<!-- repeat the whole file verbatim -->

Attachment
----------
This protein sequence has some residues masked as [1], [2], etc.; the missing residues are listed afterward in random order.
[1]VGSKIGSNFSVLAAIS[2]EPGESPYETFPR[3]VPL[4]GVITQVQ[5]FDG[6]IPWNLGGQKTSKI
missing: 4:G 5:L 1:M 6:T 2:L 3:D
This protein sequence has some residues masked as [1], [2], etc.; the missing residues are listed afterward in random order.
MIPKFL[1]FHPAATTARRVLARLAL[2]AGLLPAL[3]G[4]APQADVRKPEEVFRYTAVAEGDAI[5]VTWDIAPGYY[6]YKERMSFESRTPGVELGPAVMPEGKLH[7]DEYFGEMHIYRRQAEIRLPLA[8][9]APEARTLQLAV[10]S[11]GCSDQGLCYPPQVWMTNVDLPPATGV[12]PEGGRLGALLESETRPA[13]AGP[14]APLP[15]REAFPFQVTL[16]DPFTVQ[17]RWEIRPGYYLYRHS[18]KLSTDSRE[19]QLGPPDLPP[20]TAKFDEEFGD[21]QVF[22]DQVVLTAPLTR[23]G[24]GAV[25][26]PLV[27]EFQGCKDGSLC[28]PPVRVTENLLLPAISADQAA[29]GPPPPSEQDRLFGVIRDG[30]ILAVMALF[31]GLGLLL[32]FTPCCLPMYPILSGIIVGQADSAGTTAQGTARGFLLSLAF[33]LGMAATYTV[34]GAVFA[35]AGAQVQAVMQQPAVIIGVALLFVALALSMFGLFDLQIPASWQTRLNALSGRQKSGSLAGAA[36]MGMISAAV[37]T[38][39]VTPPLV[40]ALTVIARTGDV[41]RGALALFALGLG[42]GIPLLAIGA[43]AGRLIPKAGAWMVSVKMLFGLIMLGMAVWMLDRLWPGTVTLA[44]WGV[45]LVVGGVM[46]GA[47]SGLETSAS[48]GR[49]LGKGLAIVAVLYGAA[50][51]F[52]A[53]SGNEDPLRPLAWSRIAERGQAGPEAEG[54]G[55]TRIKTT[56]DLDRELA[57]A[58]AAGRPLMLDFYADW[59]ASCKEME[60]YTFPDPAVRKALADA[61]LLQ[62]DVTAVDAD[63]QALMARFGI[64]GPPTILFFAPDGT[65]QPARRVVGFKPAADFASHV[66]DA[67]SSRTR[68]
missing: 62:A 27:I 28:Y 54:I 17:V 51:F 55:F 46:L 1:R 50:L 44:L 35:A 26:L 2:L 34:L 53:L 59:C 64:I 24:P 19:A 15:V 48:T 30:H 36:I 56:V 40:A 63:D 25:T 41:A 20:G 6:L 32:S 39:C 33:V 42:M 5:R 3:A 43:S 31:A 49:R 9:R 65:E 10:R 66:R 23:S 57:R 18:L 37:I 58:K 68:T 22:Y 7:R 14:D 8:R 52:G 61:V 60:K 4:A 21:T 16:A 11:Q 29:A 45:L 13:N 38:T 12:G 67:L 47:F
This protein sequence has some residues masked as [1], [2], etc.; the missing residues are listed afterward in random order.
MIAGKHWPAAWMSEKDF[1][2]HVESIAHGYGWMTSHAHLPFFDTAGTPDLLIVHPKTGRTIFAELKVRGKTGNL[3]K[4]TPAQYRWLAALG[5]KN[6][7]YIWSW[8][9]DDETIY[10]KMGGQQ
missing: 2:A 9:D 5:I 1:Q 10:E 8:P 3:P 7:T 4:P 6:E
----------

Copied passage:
This protein sequence has some residues masked as [1], [2], etc.; the missing residues are listed afterward in random order.
[1]VGSKIGSNFSVLAAIS[2]EPGESPYETFPR[3]VPL[4]GVITQVQ[5]FDG[6]IPWNLGGQKTSKI
missing: 4:G 5:L 1:M 6:T 2:L 3:D
This protein sequence has some residues masked as [1], [2], etc.; the missing residues are listed afterward in random order.
MIPKFL[1]FHPAATTARRVLARLAL[2]AGLLPAL[3]G[4]APQADVRKPEEVFRYTAVAEGDAI[5]VTWDIAPGYY[6]YKERMSFESRTPGVELGPAVMPEGKLH[7]DEYFGEMHIYRRQAEIRLPLA[8][9]APEARTLQLAV[10]S[11]GCSDQGLCYPPQVWMTNVDLPPATGV[12]PEGGRLGALLESETRPA[13]AGP[14]APLP[15]REAFPFQVTL[16]DPFTVQ[17]RWEIRPGYYLYRHS[18]KLSTDSRE[19]QLGPPDLPP[20]TAKFDEEFGD[21]QVF[22]DQVVLTAPLTR[23]G[24]GAV[25][26]PLV[27]EFQGCKDGSLC[28]PPVRVTENLLLPAISADQAA[29]GPPPPSEQDRLFGVIRDG[30]ILAVMALF[31]GLGLLL[32]FTPCCLPMYPILSGIIVGQADSAGTTAQGTARGFLLSLAF[33]LGMAATYTV[34]GAVFA[35]AGAQVQAVMQQPAVIIGVALLFVALALSMFGLFDLQIPASWQTRLNALSGRQKSGSLAGAA[36]MGMISAAV[37]T[38][39]VTPPLV[40]ALTVIARTGDV[41]RGALALFALGLG[42]GIPLLAIGA[43]AGRLIPKAGAWMVSVKMLFGLIMLGMAVWMLDRLWPGTVTLA[44]WGV[45]LVVGGVM[46]GA[47]SGLETSAS[48]GR[49]LGKGLAIVAVLYGAA[50][51]F[52]A[53]SGNEDPLRPLAWSRIAERGQAGPEAEG[54]G[55]TRIKTT[56]DLDRELA[57]A[58]AAGRPLMLDFYADW[59]ASCKEME[60]YTFPDPAVRKALADA[61]LLQ[62]DVTAVDAD[63]QALMARFGI[64]GPPTILFFAPDGT[65]QPARRVVGFKPAADFASHV[66]DA[67]SSRTR[68]
missing: 62:A 27:I 28:Y 54:I 17:V 51:F 55:F 46:L 1:R 50:L 44:L 35:A 26:L 2:L 34:L 53:L 59:C 64:I 24:P 19:A 15:V 48:T 30:H 36:I 56:V 40:A 63:D 25:T 41:A 20:G 6:L 32:S 39:C 33:V 42:M 5:R 3:A 43:S 31:A 49:R 9:R 65:E 10:R 66:R 23:S 57:R 18:L 37:I 58:K 68:T 22:Y 7:R 14:D 8:R 52:G 61:V 60:K 4:A 21:T 16:A 11:Q 29:A 45:L 13:N 38:T 12:G 67:L 47:F
This protein sequence has some residues masked as [1], [2], etc.; the missing residues are listed afterward in random order.
MIAGKHWPAAWMSEKDF[1][2]HVESIAHGYGWMTSHAHLPFFDTAGTPDLLIVHPKTGRTIFAELKVRGKTGNL[3]K[4]TPAQYRWLAALG[5]KN[6][7]YIWSW[8][9]DDETIY[10]KMGGQQ
missing: 2:A 9:D 5:I 1:Q 10:E 8:P 3:P 7:T 4:P 6:E